For example, in the 150 years since Charles Darwin published his “Origin of Species” that proposed the theory we now call evolution, thousands, if not millions, of experiments, observations and publications have supported and, frankly, improved upon the original. Science isn’t hard to understand, but it is time-consuming. It is built to remove errors and intentional falsehoods. Important science is always repeated and falsified, because science is self-critical. One would be a hero if you could break apart the dogma with a new direction. A Nobel Prize would await someone who could take all the accumulated data and show how Darwinism is wrong. I wouldn’t hold my breath.
The problem with pseudoscience is that it attempts to masquerade itself as real science, thereby confusing the reader. Creationism has started to use “creation science” to establish itself as a “science” with scientific theories. But just by claiming it’s a science without actually employing the logic of science means it’s probably pseudoscience.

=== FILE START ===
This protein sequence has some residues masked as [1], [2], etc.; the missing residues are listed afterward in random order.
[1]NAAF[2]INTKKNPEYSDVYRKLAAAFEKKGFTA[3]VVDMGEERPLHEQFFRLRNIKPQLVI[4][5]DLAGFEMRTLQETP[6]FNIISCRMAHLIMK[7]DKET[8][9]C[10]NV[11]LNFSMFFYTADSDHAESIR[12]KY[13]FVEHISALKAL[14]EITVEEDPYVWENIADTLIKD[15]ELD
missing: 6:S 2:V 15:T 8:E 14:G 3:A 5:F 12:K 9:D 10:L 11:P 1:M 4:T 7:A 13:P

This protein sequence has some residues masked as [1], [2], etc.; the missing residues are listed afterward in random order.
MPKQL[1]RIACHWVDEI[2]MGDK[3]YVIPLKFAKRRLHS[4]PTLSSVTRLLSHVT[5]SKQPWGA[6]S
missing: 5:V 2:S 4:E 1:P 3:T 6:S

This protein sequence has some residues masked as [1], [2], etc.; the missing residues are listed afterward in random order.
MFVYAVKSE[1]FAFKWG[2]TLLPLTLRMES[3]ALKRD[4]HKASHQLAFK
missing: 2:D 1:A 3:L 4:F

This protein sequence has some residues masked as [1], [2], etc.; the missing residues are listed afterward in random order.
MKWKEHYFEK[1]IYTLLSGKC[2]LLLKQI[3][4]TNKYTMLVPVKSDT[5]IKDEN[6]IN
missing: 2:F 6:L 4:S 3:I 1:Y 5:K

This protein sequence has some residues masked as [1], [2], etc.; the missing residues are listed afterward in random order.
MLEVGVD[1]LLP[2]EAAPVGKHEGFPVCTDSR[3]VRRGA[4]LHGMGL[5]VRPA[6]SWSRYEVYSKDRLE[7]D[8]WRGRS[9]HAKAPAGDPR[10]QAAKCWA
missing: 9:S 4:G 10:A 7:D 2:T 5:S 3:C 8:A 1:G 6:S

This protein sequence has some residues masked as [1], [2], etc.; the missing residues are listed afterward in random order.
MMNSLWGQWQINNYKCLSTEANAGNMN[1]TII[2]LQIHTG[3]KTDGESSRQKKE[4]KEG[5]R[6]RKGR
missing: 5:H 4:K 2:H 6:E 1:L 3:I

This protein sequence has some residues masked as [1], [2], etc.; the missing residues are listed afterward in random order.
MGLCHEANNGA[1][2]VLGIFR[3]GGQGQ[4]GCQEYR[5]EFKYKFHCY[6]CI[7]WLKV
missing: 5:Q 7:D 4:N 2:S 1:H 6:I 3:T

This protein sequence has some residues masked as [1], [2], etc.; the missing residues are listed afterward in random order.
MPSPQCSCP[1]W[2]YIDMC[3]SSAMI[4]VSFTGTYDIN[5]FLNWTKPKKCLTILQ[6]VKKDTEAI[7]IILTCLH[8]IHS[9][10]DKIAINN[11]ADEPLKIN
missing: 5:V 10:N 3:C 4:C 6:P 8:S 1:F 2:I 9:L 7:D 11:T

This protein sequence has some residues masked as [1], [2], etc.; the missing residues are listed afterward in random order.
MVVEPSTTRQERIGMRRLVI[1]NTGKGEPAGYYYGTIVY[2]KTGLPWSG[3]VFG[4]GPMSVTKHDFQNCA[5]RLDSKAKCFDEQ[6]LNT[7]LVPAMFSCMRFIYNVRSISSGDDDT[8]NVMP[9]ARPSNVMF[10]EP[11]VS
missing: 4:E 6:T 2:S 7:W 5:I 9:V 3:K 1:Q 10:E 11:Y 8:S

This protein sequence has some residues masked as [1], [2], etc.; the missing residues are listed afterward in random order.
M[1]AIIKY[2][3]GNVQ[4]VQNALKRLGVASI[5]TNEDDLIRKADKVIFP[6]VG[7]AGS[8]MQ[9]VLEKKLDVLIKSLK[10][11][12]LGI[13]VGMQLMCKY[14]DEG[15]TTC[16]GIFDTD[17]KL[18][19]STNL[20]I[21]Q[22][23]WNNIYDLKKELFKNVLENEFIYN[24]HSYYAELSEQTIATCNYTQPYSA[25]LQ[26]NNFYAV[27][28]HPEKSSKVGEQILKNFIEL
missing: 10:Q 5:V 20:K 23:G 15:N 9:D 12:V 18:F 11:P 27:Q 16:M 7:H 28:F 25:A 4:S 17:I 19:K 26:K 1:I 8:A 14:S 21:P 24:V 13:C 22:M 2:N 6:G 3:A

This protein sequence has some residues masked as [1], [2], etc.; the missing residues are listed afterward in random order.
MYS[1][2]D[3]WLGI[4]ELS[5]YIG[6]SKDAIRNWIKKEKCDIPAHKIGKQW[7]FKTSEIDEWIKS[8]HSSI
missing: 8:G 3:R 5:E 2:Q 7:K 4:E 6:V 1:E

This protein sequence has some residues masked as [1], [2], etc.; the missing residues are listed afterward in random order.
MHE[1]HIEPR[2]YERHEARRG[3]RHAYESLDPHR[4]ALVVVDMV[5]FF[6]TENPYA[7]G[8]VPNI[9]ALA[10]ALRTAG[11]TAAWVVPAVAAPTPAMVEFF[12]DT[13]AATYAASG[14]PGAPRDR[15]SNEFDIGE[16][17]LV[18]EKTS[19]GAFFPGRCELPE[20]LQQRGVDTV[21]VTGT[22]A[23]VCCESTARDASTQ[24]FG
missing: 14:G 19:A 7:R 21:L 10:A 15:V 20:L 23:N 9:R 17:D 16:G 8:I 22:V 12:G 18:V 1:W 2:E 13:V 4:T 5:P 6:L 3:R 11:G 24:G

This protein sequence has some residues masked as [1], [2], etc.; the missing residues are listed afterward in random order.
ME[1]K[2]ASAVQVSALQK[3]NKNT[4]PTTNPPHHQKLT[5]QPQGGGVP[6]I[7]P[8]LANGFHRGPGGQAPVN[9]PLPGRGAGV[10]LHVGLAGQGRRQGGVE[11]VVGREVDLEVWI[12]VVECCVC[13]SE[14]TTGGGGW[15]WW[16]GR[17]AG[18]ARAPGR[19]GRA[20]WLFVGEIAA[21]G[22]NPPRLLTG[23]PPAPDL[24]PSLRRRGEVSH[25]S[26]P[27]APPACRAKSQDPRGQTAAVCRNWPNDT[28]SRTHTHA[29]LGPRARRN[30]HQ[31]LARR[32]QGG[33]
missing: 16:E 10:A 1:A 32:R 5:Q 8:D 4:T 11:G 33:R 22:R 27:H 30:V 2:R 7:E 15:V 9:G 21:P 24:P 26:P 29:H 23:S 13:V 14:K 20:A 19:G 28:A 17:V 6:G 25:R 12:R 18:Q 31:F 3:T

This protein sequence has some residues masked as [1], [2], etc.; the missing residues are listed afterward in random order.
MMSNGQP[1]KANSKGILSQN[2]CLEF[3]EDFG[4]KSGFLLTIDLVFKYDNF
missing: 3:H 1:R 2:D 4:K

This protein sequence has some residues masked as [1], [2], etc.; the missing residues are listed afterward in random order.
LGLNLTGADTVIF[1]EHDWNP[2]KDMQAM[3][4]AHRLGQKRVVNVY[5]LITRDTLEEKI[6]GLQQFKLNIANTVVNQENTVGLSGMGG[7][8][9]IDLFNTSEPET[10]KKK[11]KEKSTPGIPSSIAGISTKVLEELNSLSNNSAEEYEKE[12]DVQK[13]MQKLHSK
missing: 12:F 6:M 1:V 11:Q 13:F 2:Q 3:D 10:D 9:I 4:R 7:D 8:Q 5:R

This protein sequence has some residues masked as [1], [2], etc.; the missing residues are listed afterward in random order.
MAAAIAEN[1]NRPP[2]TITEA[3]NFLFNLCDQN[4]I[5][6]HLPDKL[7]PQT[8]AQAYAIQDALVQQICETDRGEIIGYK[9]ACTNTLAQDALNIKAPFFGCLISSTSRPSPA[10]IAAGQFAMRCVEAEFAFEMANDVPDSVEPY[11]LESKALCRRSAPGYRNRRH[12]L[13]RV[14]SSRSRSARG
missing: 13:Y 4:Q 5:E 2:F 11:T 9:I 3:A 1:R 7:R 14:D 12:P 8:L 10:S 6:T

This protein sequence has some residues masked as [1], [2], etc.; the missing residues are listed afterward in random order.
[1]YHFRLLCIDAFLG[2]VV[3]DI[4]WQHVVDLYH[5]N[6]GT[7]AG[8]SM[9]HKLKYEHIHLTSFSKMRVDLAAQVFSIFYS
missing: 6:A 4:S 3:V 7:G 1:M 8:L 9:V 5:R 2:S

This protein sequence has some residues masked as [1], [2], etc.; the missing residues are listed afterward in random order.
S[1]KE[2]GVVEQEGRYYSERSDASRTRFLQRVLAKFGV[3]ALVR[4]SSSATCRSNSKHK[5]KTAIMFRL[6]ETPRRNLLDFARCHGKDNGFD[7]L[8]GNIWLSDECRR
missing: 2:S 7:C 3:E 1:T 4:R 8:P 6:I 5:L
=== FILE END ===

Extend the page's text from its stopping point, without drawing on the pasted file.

Denying the science of evolution and attempting to force the pseudoscience of creationism is annoying and damaging to biological research, but it does not immediately harm anyone. Unfortunately, the same cannot be said about the antivaccinationists, who employ pseudoscience to try to tell us that vaccines are unsafe or even not useful. The problem there is that it does cause immediate harm, by keeping young children from getting proper vaccinations.
Using vaccine denialism as our example, let’s review how it fits into the checklist of pseudoscience: